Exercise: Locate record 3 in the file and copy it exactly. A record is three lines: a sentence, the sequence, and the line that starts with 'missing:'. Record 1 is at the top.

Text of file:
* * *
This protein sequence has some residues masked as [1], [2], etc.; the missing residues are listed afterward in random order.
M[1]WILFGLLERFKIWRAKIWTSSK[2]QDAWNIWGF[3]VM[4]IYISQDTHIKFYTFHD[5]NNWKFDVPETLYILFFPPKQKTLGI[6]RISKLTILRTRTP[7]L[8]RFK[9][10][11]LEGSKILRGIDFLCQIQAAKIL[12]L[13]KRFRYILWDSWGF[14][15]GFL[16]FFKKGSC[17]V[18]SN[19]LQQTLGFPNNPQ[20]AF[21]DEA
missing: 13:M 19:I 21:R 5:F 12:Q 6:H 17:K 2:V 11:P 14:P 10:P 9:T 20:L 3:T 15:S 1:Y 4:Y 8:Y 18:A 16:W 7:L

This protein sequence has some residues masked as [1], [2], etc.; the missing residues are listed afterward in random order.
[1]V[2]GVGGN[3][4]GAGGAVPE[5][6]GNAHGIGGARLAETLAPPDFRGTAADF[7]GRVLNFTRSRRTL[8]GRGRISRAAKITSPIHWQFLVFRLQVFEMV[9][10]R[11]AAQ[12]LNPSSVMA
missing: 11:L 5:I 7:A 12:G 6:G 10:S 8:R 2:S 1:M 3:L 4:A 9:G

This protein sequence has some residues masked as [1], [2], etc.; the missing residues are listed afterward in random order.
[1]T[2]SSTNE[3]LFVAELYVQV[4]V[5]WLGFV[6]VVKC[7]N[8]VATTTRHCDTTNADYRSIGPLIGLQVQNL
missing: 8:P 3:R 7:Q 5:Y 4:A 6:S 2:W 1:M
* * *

This protein sequence has some residues masked as [1], [2], etc.; the missing residues are listed afterward in random order.
[1]T[2]SSTNE[3]LFVAELYVQV[4]V[5]WLGFV[6]VVKC[7]N[8]VATTTRHCDTTNADYRSIGPLIGLQVQNL
missing: 8:P 3:R 7:Q 5:Y 4:A 6:S 2:W 1:M